I am one American who is waiting to hear from both of these individuals before I make up my mind. I wish partisans on either side would do the same. To be candid, I am inclined to want to give Professor Ford the benefit of the doubt. However, I am reserving any judgment until I get to watch her and Judge Kavanaugh make their respective cases.

As for there being “no doubt” a teenage girl would have called the cops and filed charges when an attack allegedly occurred, the president needs to do yet another reality check before he pops off.

What man wouldn’t face such an allegation?

U.S. Rep. Steve King, the Iowa Republican known to utter a bizarre statement on occasion, has done it again.

He has called Christine Blasey Ford, the woman who has accused Supreme Court nominee Brett Kavanaugh of sexual assault when they were teenagers, a character assassin. King said Ford is out to destroy the reputation of a man nominated to the high court by Donald Trump.

He said the following: “You add all of that together and I’m thinking, is there any man in this room that wouldn’t be subjected to such an allegation? A false allegation?”

King paints with a broad brush

Hmm. Let me think about that. Even though I am not in the “room” King referenced, I believe I could avoid being “subjected to such an allegation.” Why? Because I’ve never done the thing that Ford has accused Kavanaugh of doing.

Ford is going to testify before the U.S. Senate Judiciary Committee. Committee Chairman Chuck Grassley, another Iowa Republican, has decided to postpone the committee’s vote on Kavanaugh’s confirmation until after the two principals testify before the panel.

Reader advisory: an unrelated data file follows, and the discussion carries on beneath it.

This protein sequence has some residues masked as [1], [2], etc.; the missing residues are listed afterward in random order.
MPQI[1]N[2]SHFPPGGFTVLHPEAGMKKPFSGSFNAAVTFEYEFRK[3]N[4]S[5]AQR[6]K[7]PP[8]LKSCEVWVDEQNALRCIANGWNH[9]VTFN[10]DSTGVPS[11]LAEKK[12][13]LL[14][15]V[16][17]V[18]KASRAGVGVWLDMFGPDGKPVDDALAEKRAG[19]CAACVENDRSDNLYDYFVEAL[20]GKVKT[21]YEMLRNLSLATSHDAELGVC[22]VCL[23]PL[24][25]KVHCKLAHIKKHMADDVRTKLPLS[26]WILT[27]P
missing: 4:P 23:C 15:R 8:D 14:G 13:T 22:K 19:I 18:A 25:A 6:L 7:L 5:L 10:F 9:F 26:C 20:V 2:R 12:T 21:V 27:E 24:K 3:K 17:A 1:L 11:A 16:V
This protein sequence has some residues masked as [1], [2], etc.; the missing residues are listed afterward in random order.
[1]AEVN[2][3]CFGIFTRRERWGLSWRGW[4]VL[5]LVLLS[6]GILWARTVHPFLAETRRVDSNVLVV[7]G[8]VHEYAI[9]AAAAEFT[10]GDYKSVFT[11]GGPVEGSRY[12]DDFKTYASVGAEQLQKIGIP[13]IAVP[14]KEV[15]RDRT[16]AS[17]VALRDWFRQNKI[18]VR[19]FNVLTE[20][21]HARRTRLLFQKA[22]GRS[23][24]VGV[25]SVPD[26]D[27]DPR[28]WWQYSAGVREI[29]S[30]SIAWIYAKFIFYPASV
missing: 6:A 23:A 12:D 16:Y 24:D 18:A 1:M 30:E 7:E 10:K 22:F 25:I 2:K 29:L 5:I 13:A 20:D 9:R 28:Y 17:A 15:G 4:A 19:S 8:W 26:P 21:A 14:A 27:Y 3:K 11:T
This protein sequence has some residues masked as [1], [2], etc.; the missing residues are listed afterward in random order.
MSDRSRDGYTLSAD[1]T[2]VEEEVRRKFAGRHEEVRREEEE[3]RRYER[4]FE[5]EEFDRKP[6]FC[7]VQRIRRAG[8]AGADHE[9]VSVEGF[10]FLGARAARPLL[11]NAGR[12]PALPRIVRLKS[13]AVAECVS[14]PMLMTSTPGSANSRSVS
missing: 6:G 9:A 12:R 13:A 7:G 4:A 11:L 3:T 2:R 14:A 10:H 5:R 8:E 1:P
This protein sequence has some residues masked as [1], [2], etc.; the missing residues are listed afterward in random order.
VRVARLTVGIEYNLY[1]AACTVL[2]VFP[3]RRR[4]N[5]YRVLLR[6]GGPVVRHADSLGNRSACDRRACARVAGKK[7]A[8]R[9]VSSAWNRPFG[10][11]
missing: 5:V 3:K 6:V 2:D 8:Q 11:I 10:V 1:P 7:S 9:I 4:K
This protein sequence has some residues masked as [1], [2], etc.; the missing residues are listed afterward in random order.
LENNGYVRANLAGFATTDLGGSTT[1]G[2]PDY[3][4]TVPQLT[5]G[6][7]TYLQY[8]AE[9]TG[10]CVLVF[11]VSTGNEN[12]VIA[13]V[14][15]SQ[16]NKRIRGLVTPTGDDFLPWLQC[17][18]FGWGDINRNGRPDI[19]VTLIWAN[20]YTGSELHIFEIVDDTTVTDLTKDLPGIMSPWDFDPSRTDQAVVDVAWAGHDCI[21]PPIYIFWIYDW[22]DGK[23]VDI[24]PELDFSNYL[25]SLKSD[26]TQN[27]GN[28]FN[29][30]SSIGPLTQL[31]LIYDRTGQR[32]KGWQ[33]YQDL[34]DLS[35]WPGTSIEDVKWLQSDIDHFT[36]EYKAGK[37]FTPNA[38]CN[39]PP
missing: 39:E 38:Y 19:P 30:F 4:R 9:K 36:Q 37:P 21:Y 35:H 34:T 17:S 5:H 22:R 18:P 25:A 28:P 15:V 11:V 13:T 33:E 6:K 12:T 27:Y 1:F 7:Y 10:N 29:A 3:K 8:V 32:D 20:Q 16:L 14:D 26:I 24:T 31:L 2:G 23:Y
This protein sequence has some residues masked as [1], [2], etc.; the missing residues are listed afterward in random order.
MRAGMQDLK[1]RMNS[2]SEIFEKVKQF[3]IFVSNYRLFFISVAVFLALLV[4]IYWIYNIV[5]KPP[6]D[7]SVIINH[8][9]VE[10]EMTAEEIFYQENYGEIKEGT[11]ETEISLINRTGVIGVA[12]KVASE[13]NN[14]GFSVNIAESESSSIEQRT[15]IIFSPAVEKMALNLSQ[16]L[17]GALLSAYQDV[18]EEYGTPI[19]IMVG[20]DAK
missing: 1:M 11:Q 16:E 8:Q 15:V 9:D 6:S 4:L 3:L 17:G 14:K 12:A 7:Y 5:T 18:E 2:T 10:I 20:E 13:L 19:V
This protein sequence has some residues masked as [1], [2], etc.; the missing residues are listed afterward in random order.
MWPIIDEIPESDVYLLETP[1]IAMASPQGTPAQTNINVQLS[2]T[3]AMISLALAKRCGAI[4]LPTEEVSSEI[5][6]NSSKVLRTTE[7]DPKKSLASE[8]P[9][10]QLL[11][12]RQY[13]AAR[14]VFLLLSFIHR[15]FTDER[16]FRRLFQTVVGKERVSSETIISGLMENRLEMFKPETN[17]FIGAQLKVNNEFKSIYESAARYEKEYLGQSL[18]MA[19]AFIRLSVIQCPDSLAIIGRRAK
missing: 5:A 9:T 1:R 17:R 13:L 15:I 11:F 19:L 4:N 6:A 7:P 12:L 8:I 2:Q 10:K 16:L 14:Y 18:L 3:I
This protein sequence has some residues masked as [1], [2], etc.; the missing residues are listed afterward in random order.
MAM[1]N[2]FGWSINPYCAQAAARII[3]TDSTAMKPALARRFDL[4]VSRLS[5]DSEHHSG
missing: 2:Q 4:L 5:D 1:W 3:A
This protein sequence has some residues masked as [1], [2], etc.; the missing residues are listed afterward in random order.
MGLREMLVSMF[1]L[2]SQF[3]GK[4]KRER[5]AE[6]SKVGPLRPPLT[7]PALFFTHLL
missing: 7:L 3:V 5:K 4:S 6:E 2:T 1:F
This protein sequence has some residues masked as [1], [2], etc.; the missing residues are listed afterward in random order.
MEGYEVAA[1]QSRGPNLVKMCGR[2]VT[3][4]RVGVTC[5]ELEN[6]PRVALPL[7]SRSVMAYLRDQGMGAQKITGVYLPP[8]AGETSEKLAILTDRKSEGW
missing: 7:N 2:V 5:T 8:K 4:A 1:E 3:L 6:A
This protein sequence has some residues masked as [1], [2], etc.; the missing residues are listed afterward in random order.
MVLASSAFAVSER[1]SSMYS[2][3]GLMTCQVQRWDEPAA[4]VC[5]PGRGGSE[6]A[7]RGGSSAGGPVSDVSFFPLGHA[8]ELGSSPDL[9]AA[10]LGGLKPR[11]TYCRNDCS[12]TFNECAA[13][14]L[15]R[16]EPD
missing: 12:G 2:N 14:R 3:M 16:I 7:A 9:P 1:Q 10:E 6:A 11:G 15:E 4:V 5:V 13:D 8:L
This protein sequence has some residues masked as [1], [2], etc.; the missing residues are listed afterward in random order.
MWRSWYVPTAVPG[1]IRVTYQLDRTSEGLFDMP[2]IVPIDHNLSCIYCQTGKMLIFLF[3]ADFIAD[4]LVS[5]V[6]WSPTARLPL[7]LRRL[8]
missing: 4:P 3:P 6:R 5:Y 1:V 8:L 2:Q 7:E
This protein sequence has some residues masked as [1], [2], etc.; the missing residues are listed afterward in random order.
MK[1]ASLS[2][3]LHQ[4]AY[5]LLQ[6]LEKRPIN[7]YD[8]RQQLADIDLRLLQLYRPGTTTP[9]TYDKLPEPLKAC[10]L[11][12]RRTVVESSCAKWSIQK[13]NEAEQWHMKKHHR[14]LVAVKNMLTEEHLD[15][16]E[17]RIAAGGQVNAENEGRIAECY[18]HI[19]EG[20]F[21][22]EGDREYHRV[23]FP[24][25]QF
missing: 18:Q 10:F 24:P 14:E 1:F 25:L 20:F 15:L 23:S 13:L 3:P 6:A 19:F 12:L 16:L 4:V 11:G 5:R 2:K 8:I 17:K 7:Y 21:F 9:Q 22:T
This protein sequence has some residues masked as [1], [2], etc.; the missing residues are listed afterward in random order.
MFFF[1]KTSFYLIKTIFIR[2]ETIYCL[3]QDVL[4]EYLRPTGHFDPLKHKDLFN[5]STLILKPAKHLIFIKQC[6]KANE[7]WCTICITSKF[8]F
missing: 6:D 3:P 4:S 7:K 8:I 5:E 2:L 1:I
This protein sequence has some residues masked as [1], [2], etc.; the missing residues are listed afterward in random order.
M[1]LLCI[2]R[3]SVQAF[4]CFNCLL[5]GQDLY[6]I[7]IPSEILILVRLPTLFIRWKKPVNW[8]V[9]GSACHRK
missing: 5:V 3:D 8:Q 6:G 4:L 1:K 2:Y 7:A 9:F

Let’s hear them both out. Let us, moreover, allow ourselves the opportunity to determine who is telling the truth.

As for Rep. King’s weird assertion that implies that no man could avoid being “subjected to such an allegation,” he ought to quit generalizing about men — and certainly about women.

Not a museum, but it’s a step toward preserving history

The Panhandle-Plains Historical Museum administrators might have read my blog, or they might have been thinking about it already.

I’ll go with the latter, out of a sense of humility.

The Amarillo Globe-News has revealed that the PPHM along with Amarillo National Bank are joining hands in an effort to preserve the newspaper’s archived text for posterity.

This is good news for those of us who loved the G-N, who loved working there (as I did for nearly 18 years) and who cherish the history that was recorded by the once-towering presence in Amarillo and the High Plains region of Texas, Oklahoma, Kansas and New Mexico.

The PPHM will store the bound volumes and microfiche at a site away from the G-N’s former offices at Ninth Avenue and Harrison Street. The G-N recently vacated that site for new office space in the 31-story bank tower that soon will carry the name of FirstBank Southwest.

I had pitched the idea of converting the Ninth and Harrison building into a museum that would display the history of the newspaper. I get that the cost could be prohibitive to do such a thing.

But at the very least the newspaper’s new owners, GateHouse Media, have worked out an agreement with PPHM and ANB to store the archived material suitably.

As I understand it, the bound volumes and the microfiche have been moved to the Lubbock Avalanche-Journal operation 120 miles south of Amarillo. PPHM will locate an estimated 150 file cabinets full of clippings, photos and photo negatives to the downtown Amarillo site.